father's, and throwing her arms round the
sobbing Bessie, "don't cry, you'll come too,
you know, some day; don't cry, Bessie."
But Bessie wept on for some minutes; then
she grew calmer, and Polly, after a violent fit
of coughing caused by the exertion, again sank
back on her pillow, and put one hand between
her father's, still holding Bessie's with the other.
For a time neither spoke, then Polly raised her-
self, and again looking in her father's face, said-
"Father, won't you be good and come
to heaven too ? Mother's there, isn't she?
Shouldn't you like to come, father?"
The hard man's heart was touched; he bent
over his child, and Bessie saw a large tear drop
on the coverlet.


"You will, won't you, father?" continued
Polly, in the same low, pleading tone; "you'll
ask Jesus to forgive you and make you good,
and let you come to heaven? Bessie can tell
you all about it; she told me : you'll love poor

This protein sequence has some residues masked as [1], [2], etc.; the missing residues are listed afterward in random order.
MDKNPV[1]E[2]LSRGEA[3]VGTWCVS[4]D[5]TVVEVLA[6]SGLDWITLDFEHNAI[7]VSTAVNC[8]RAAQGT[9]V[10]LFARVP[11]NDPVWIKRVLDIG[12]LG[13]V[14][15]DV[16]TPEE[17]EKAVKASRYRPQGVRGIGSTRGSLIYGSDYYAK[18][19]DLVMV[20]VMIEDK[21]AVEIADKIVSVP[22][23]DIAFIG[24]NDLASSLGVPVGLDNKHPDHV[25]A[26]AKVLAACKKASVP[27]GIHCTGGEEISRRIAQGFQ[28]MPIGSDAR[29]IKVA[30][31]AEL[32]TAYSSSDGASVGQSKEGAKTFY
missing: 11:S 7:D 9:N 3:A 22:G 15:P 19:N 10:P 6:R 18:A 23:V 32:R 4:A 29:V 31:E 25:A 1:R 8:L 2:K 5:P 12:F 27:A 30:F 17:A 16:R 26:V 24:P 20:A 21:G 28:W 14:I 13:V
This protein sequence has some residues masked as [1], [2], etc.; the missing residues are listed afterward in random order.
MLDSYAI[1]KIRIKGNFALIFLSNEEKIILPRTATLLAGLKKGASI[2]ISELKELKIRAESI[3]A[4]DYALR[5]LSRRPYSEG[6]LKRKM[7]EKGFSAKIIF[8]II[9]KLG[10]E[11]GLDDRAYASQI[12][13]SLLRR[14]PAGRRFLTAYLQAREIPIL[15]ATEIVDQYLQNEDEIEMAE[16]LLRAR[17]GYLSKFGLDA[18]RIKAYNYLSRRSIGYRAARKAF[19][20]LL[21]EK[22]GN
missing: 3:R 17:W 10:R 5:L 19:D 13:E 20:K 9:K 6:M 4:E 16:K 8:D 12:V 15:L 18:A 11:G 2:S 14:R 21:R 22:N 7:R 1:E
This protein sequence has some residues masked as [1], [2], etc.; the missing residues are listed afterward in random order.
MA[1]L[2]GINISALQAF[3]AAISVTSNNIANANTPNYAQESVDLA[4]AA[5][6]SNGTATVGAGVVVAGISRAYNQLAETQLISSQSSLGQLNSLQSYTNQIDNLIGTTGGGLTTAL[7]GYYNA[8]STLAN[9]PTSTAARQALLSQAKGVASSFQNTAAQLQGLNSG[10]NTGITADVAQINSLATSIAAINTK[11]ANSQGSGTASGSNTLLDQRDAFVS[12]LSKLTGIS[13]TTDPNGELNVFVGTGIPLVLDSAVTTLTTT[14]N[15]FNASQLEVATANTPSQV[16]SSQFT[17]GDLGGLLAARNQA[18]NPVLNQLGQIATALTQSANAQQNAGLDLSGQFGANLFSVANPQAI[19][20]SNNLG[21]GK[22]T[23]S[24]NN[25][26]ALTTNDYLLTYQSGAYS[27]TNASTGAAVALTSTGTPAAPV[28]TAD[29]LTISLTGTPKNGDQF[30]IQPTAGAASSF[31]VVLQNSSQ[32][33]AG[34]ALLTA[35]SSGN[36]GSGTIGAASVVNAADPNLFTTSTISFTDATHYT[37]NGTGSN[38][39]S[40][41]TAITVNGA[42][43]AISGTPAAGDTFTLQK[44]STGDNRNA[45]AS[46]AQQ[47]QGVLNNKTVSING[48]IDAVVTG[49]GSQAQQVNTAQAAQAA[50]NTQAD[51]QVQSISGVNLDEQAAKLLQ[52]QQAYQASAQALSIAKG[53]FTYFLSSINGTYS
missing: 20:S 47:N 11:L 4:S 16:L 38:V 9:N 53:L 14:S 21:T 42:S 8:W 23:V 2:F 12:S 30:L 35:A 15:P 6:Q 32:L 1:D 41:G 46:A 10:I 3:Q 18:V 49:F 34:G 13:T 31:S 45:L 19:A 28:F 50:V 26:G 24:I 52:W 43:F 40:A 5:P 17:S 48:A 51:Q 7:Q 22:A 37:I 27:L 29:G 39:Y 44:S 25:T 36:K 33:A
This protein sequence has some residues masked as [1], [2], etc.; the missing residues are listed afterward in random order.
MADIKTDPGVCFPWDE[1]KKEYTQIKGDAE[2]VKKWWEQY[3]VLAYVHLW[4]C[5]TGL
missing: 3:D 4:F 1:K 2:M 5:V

Bessie, won't you, father ?"
He did not answer; he could not; but a con-
vulsive sob broke from him: he started from his
seat and walked towards the window.
Polly looked up in Bessie's face, and,
without attempting to raise herself, again
held out her arms, and once more the two
sisters lay twined together in a long and last
embrace. They kissed each other again and
again. "I know he will love you; teach
him to be good," whispered Polly; then her
arms gradually relaxed their hold. Bessie
heard a gentle sigh, she rose and looked at her:
her eyes were closed, her face was very white,
but a sweet smile rested on it. She stood
gazing for a minute or two, thinking that she
would again open her eyes and look up. But
she did not. Polly was dead!
In a few minutes her father returned from